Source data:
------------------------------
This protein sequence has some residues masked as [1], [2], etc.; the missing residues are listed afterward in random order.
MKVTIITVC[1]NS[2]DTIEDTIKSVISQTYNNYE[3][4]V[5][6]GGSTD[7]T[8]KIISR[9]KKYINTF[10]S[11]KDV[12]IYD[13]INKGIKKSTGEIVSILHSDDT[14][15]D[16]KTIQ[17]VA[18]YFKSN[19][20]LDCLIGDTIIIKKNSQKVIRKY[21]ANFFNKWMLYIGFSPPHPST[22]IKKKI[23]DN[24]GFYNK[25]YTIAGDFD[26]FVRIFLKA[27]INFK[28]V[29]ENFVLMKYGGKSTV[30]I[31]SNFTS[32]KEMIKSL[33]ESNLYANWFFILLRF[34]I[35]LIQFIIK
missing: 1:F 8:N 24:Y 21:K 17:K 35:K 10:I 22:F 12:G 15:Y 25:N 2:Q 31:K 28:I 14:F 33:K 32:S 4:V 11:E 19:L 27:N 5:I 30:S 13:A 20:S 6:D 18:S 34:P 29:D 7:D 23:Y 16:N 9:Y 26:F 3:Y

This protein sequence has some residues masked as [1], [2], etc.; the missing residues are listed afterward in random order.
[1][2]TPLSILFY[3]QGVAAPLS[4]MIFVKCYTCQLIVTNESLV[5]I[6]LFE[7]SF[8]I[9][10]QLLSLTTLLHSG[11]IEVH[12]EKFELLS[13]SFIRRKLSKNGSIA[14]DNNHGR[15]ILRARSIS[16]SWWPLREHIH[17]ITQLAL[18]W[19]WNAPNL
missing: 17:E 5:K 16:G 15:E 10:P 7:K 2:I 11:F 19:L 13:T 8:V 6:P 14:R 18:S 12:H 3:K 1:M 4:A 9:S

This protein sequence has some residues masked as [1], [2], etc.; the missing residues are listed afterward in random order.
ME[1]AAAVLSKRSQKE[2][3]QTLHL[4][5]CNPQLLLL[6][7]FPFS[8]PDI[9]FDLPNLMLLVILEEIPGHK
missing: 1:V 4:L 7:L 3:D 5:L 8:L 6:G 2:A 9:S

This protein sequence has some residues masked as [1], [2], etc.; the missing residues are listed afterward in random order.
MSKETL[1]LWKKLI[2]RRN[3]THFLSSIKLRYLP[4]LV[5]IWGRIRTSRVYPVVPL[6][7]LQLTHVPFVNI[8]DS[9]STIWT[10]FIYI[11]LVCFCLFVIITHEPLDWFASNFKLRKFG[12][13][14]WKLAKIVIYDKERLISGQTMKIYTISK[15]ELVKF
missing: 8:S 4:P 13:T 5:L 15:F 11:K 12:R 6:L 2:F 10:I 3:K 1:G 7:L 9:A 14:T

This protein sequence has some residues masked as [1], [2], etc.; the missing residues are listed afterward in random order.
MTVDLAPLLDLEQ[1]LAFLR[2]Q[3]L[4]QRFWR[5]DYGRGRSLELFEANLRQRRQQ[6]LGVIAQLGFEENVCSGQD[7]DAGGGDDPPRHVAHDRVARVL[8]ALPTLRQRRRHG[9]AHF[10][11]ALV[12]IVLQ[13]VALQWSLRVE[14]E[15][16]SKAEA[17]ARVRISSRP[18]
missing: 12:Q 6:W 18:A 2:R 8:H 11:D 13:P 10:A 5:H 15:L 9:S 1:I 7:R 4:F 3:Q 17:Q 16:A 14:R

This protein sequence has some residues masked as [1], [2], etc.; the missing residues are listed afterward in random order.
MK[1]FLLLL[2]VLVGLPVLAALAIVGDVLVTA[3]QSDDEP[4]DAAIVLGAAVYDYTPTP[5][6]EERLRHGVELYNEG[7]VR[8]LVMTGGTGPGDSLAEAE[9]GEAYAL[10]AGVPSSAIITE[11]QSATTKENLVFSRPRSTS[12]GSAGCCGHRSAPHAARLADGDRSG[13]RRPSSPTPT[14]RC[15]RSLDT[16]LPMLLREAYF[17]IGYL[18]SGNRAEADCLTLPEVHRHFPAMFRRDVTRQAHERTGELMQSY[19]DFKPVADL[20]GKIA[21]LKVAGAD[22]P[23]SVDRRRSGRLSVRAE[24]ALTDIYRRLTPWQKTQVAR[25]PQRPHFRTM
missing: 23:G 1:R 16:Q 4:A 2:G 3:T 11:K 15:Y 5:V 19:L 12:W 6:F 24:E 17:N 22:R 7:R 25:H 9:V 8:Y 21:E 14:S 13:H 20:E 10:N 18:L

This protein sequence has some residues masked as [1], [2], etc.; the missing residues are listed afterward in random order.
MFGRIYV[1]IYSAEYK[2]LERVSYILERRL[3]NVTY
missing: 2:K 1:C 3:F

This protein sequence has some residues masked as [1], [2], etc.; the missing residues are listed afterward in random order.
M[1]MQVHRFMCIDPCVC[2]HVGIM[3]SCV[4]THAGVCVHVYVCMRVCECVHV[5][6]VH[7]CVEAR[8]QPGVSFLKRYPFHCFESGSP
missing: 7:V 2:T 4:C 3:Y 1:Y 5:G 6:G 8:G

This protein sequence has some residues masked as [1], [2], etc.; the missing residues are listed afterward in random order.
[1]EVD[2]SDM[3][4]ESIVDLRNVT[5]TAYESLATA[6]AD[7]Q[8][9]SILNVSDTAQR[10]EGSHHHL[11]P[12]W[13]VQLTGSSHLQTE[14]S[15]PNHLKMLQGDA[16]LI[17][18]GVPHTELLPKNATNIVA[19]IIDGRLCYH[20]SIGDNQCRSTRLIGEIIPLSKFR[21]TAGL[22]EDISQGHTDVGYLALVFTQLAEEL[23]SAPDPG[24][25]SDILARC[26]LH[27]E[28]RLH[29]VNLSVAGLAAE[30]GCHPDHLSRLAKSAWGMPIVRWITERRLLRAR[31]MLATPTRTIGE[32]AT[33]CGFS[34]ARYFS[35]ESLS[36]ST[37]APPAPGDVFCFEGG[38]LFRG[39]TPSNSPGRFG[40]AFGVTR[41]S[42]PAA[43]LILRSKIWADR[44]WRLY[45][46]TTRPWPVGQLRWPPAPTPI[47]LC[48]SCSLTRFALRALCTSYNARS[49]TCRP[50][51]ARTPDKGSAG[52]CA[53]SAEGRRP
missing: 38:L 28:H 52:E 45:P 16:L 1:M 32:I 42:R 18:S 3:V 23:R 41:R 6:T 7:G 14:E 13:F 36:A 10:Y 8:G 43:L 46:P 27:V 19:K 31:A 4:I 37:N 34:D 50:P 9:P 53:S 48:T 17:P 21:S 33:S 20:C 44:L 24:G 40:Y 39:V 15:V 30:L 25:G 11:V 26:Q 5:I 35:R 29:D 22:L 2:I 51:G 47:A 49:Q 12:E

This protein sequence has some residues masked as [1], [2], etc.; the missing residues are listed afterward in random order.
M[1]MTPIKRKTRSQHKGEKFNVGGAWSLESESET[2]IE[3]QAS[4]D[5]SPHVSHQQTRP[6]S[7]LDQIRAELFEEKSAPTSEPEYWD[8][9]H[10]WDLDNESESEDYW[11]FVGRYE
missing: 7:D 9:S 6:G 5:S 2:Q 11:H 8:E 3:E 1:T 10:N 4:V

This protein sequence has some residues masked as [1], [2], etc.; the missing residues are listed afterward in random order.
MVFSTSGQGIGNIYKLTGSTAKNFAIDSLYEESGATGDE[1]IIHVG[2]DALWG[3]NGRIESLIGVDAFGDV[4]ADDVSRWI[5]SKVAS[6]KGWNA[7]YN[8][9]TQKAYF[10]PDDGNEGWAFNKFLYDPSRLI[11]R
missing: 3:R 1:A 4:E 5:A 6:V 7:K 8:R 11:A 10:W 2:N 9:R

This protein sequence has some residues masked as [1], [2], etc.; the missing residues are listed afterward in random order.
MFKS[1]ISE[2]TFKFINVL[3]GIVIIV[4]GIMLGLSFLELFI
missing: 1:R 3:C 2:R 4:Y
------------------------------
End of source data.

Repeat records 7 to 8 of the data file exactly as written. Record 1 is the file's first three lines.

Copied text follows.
This protein sequence has some residues masked as [1], [2], etc.; the missing residues are listed afterward in random order.
MFGRIYV[1]IYSAEYK[2]LERVSYILERRL[3]NVTY
missing: 2:K 1:C 3:F

This protein sequence has some residues masked as [1], [2], etc.; the missing residues are listed afterward in random order.
M[1]MQVHRFMCIDPCVC[2]HVGIM[3]SCV[4]THAGVCVHVYVCMRVCECVHV[5][6]VH[7]CVEAR[8]QPGVSFLKRYPFHCFESGSP
missing: 7:V 2:T 4:C 3:Y 1:Y 5:G 6:G 8:G